Many people might consider Virtual Reality (VR) to be just a game, something to pass the time even. While gamers have typically been the principal consumers of VR, many fields are beginning to embrace the usage of VR. Market forecasts have predicted that VR will be a $21 billion dollar industry by the year 2021. Ready Player One by Ernest Cline, which you can find at the Library, propelled the use of VR to the forefront. He describes a world in which a large majority of the population spent their days in a virtual world because the actual world was a harsh place to be. Ready Player One could quite possibly become a new reality.
Virtual Reality is a reality that does not exist, yet does. How is this possible? Many VR experiences are games set in worlds that don’t exist except in the makers’ minds, then displayed for all the world to see. Some VR experiences are just games, like Beat Saber or Project Rampage, although, the workout involved in these may get your heart pumping! VR isn’t just for playing, however. There are other experiences that allow users to express their creativity with paint and 3D modeling programs, such as Maker VR Pro. These kinds of programs are advantageous because users can see their designs in the three-dimensional space around them as if they were holding the real thing. This allows the designer to see all aspects of their creation and makes it easier to spot design flaws so that improvements can be made.
Several VR experiences are meant solely as educational tools. CalcFlow, for an example, is a great tool to help students visualize mathematical computations and how different numbers and functions affect the results. The Body VR is an educational experience that makes biology more interesting as a user explores the human body functions starting from the cellular level. There are interactive lessons on how the body fights off a virus where the user maneuvers a nano-ship through the blood and shoots antibodies to defend against the virus. Schools and libraries across the country have been integrating VR into their curriculum. I learned in a recent Library Journal class that these educational experiences have resulted in a 29% increase in proficiency levels!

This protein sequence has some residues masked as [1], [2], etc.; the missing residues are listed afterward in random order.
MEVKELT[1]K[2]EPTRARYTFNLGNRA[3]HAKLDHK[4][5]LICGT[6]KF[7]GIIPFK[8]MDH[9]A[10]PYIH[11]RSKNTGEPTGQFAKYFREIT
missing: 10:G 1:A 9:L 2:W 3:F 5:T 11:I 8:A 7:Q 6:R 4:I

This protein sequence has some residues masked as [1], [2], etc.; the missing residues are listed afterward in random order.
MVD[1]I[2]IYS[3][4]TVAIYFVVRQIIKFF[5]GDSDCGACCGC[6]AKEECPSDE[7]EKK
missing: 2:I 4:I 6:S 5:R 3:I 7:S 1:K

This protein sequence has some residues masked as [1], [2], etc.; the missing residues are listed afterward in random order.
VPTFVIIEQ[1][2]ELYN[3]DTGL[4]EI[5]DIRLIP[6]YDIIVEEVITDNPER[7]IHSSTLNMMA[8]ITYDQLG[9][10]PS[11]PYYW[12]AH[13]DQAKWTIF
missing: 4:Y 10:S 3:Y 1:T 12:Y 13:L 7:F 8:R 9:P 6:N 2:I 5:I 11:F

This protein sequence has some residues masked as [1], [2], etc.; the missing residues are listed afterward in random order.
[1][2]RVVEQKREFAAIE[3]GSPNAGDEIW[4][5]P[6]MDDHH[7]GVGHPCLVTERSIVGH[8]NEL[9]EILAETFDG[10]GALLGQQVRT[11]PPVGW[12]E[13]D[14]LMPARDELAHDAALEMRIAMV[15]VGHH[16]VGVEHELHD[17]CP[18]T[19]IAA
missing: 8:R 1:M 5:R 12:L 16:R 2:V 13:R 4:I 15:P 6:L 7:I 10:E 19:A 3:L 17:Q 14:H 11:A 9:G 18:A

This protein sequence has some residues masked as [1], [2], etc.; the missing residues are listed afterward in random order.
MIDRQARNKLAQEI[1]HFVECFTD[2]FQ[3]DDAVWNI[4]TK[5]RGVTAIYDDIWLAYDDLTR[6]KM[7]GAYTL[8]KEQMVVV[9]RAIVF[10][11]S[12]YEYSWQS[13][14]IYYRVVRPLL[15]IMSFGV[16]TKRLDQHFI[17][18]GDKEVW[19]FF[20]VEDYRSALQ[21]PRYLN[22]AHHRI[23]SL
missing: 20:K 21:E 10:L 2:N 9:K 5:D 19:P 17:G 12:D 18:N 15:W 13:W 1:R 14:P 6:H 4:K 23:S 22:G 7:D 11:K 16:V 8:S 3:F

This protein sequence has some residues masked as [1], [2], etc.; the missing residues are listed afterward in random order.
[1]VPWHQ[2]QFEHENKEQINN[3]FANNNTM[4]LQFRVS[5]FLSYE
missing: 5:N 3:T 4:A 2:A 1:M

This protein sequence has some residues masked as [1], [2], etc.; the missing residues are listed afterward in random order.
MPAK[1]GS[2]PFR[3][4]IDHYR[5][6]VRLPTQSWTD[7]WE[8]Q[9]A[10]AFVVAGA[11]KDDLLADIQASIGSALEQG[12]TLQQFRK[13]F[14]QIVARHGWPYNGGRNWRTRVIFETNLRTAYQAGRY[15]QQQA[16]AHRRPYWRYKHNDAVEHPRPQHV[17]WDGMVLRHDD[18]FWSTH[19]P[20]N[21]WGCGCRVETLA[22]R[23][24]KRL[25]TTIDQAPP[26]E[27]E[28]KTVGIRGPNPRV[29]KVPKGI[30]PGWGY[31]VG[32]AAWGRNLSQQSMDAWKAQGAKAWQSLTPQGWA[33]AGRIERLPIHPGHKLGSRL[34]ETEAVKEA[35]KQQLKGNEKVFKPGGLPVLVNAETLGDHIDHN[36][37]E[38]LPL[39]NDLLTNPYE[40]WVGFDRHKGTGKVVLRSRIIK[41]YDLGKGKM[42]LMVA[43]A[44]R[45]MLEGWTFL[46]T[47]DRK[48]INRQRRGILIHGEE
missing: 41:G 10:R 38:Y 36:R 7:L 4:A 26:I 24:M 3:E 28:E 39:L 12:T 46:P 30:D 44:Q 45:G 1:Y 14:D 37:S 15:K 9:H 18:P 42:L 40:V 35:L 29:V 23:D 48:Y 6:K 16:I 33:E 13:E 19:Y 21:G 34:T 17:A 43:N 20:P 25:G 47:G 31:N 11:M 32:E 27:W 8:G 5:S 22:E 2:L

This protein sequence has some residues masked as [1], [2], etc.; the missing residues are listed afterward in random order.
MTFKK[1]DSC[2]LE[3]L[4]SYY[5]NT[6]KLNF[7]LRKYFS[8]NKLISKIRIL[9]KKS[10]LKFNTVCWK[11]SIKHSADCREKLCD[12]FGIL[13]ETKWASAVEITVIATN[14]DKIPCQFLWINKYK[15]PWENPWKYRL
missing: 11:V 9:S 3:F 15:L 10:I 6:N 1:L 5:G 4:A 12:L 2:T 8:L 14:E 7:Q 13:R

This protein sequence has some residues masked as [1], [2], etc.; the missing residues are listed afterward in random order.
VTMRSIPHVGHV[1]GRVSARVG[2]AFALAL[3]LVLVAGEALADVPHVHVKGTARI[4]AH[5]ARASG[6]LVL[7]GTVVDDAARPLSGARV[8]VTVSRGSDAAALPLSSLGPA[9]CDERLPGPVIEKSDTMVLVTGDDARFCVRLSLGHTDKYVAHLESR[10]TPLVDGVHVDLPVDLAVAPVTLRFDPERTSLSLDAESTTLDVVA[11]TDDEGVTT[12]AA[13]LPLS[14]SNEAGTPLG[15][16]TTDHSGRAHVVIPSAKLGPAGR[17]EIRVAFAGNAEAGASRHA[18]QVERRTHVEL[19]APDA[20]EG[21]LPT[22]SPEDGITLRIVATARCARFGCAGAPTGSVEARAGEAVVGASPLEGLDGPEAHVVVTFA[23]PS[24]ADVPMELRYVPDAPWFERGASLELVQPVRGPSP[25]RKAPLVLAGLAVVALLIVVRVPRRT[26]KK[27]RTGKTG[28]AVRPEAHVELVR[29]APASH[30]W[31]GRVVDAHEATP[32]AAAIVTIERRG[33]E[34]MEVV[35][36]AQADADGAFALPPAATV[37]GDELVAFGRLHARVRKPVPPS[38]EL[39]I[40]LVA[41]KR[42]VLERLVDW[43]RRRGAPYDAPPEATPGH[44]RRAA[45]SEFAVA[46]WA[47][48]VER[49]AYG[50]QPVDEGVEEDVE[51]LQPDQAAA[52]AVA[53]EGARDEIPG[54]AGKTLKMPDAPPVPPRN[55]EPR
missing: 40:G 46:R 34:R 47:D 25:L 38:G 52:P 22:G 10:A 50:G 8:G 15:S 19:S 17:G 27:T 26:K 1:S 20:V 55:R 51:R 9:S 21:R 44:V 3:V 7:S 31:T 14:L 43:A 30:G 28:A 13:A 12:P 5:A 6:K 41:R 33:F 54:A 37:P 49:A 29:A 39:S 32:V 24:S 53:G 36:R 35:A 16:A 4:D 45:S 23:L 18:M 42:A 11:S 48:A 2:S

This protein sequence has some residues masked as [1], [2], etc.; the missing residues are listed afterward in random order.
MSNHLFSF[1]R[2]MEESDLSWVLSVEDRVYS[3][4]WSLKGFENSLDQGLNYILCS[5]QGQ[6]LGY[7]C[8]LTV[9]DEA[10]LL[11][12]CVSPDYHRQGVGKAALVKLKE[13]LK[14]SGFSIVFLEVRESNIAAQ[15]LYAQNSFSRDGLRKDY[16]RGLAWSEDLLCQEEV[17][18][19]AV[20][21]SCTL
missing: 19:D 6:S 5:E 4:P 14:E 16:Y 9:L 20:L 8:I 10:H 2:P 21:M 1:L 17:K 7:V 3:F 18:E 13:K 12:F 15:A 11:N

Some employers have also used virtual reality in job training. Sixty-four percent of US consumers believe that VR could benefit the workplace. Instead of watching instructional videos and taking a quiz to test an employee’s knowledge, immersing an employee in a possible scenario can test how they would truly react. The employee-in-training could actually experience the consequences of their decisions and learn from them in a safe environment. In the medical field, VR has given new and existing doctors and nurses an alternative way to practice medicine without harming patients. Virtual Reality may not replace teachers and focused, methodical education, but so far it has been a great way to enhance the learning experience across many professional fields.
Virtual Reality is an emerging technology that has broadened the scope of entertainment, education, training, and design. As VR equipment becomes less expensive and more readily available to the public, society might just propel themselves into a virtual world that may soon become the new reality. In the meantime, do you want to try visiting a new land? How about expressing artistic talent? Or sit back with some relaxing views and music? Get ready to explore VR at the Library Tuesdays from 3 - 6 PM or reservea session for a Saturday!
Vanessa Thiele, Emerging Technology Staff